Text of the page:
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Living According to God’s Purposes
Last week we looked at seizing those opportunities God places in our lives. To follow up on that teaching today I’d like to look at living our lives according to God’s purposes, and I’d like to do so by starting out with a statement made about King David that has been one of my life verses.
It’s the one verse I’d like to have written on my tombstone.
It’s a scripture that defines what it means to live a great life for the Lord, and it’s found in the book of Acts and what the Apostle Paul’s tells to those at the church of Antioch.
“For David, after he had served his own generation by the will of God, fell asleep.” (Acts 13:36a NKJV)
I don’t believe this is a morbid statement in any way; rather it’s a scripture that defines a life that should move and motivate us. Can you imagine this being said about us; that we served God’s purpose for this generation and in this community; that we served God’s eternal purpose in a way that changed the lives of those around us?
However, to serve God’s purpose we first need to find out what is God’s purpose.
Throughout the centuries, during times of war, prison commandants have been known to periodically take prisoners and assign them the task of digging a great big hole. They gave them shovels and gunnysacks to dig and carry the dirt to the other side of the compound, often during the heat of the day.
The prisoners would work for months on this project. Finally when the job was completed, and the prisoners were feeling a little satisfaction, the commandant would give them new gunnysacks and told them to refill the hole with the dirt they just dug out.
It’s been recorded that some prisoners went insane. They couldn’t handle it. If they had been moving dirt for a reason that would be one thing, but moving dirt arbitrary, working for months without any purpose had, and still has, the capacity of driving people insane.
As humans we weren’t built like this. We desire a sense of purpose in what we do. So living without purpose is insanity.
Did you know there’s actually a book in the Bible devoted to the insanity of moving dirt piles, that is, the madness of living life without purpose? It’s the Book of Ecclesiastes written by Solomon under the inspiration of the Holy Spirit.
Solomon, the wisest human to have ever lived, tried living his life in various ways trying to give his life purpose.
• He tried living life for possessions, so he went out and accumulated great wealth. He was actually considered the wealthiest person to have ever lived, but he found living life for the purpose of possessions a wasted life.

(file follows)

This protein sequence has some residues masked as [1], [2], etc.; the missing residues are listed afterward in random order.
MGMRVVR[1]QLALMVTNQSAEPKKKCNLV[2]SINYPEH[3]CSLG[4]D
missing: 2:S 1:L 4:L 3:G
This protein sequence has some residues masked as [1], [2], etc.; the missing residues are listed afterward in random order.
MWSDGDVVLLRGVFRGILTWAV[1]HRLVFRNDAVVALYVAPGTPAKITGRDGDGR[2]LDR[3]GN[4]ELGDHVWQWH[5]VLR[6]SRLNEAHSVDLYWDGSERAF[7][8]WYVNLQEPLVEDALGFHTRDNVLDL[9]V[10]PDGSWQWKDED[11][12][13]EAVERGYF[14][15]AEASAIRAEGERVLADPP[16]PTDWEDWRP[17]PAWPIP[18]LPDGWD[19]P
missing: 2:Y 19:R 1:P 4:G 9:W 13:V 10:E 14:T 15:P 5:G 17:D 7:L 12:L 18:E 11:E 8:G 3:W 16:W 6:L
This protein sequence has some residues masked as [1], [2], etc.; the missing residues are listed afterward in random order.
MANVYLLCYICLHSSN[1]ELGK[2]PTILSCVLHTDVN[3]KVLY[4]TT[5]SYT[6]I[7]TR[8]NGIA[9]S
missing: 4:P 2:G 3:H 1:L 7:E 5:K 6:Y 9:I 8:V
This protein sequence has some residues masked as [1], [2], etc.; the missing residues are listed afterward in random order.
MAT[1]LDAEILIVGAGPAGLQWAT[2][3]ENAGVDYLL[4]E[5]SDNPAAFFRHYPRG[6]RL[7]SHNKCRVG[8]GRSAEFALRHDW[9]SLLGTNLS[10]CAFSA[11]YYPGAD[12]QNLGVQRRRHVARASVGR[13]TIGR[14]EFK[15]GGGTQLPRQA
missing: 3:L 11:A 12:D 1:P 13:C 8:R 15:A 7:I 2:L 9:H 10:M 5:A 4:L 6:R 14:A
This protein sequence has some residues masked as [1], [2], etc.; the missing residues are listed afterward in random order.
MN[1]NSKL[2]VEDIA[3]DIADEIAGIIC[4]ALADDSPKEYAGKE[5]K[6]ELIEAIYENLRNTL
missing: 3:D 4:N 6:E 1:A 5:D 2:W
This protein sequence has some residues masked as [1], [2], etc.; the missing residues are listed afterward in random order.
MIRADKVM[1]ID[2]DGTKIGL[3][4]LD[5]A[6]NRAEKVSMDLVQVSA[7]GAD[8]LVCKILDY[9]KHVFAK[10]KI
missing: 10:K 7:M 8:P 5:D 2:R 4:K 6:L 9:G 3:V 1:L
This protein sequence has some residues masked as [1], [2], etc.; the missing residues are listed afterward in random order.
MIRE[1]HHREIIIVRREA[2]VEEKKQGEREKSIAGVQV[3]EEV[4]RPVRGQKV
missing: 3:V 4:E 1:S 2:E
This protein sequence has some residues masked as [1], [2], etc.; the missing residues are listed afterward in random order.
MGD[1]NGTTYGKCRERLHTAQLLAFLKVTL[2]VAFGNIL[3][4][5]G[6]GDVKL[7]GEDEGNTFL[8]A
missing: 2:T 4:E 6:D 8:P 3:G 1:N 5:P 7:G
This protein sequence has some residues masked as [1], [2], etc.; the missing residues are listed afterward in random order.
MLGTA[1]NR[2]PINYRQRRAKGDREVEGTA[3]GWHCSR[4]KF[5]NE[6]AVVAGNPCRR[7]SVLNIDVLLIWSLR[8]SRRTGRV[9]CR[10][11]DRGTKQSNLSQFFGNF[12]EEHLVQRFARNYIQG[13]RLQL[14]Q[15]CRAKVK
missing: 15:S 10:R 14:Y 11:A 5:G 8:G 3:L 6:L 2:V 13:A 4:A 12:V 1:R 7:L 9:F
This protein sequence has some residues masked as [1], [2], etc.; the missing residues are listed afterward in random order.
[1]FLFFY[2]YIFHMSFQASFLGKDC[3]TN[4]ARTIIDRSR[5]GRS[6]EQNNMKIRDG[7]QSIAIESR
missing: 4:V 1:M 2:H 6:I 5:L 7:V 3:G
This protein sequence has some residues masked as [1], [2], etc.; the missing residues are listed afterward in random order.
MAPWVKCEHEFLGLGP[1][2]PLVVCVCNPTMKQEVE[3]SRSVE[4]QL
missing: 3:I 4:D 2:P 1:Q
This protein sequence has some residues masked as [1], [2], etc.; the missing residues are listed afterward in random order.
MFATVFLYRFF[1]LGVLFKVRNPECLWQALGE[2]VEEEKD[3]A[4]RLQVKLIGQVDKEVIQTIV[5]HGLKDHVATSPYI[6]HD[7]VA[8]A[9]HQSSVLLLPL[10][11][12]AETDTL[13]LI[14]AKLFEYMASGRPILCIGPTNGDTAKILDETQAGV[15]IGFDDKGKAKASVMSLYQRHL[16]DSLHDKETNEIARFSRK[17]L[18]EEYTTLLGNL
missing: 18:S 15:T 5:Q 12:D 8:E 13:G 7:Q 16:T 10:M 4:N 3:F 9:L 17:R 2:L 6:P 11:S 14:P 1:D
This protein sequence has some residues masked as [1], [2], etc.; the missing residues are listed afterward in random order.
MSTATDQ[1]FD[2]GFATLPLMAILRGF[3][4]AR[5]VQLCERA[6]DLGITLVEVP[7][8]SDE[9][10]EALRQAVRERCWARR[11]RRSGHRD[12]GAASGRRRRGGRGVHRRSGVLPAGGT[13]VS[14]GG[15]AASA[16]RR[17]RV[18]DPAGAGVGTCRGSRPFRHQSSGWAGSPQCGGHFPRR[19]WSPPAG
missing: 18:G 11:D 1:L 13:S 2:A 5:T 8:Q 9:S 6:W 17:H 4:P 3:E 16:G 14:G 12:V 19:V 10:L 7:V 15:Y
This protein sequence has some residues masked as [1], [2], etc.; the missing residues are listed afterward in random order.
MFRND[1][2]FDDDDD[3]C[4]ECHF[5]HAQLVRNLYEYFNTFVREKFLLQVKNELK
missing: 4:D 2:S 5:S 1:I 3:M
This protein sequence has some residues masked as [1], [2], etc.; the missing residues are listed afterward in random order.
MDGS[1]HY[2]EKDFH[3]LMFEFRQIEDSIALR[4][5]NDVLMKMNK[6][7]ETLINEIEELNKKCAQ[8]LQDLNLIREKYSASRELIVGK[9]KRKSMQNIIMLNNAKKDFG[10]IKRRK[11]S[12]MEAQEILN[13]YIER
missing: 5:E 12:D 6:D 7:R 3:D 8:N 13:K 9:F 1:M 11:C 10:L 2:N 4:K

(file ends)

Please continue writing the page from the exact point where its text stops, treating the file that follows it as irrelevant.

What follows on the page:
• Next Solomon tried living life for prestige and power, and he became the most powerful man in the world. Kings and Queens came from around the world just to hear what he had to say, but he found living life for power unfulfilling.
• Finally he tried living life for pleasure. Nothing was withheld from him. He had over 300 concubines and he had built entire cities just to hold his sport cars, which in that day were chariots and horses. But again he found it all without value.
Solomon had lived for everything, but he had no purpose, and so in his book of Ecclesiastes he talks about what happens when we don’t know what the real and true meaning of life is, that is, what is God’s purpose. To his end Solomon gives us five tragic consequences of living a life without purpose.
Five Tragic Consequences
1. Without Purpose Life Seems Useless
Read Ecclesiastes 1:2-4
This word “vanity,” is not what many think. It has nothing to do with having excessive pride in self or appearance. Rather, in the Hebrew the word means, “useless,” or “meaningless.” What Solomon is saying is that living life without purpose is useless and without meaning.
But many people simply want to get by. Their philosophy is to let someone else do it. But this sort of philosophy gives life no purpose and Solomon says that living like this is useless. We need to find God’s purpose and make it our purpose so we can make our lives count, not only for right now, but also for all eternity.
2. Without Purpose Life Seems Tiring
Read Ecclesiastes 1:5-7
Life without purpose is a life that goes around in circles. Solomon gives us three examples of this sort of circular living.
• First is the rotation of the sun. It just keeps coming up and going down.
• Next is the swirling nature of wind and how it blows in a circular pattern.
• Finally there are the waters that flow into the sea, but the sea is never full because of evaporation, where it comes down as rain or snow only to flow back into the sea via rivers and streams.
To say this another way, by the time the Christmas lights come down, it’s time to put them back up again. It’s like we’re on this great big treadmill using a whole lot of energy but getting nowhere.
Business Week found that the number one answer as to how people are doing is that they are tired. And the number one reason why people are tired is because they have no purpose, so they are floundering, and floundering is tiring work.
3. Without Purpose Life Seems Unfulfilling
Read Ecclesiastes 1:8-10
Solomon is saying that without purpose we’re never going to be satisfied or content, that is, eye is not satisfied with seeing nor ear filled with hearing. History just keeps repeating itself, that there is nothing new under the sun.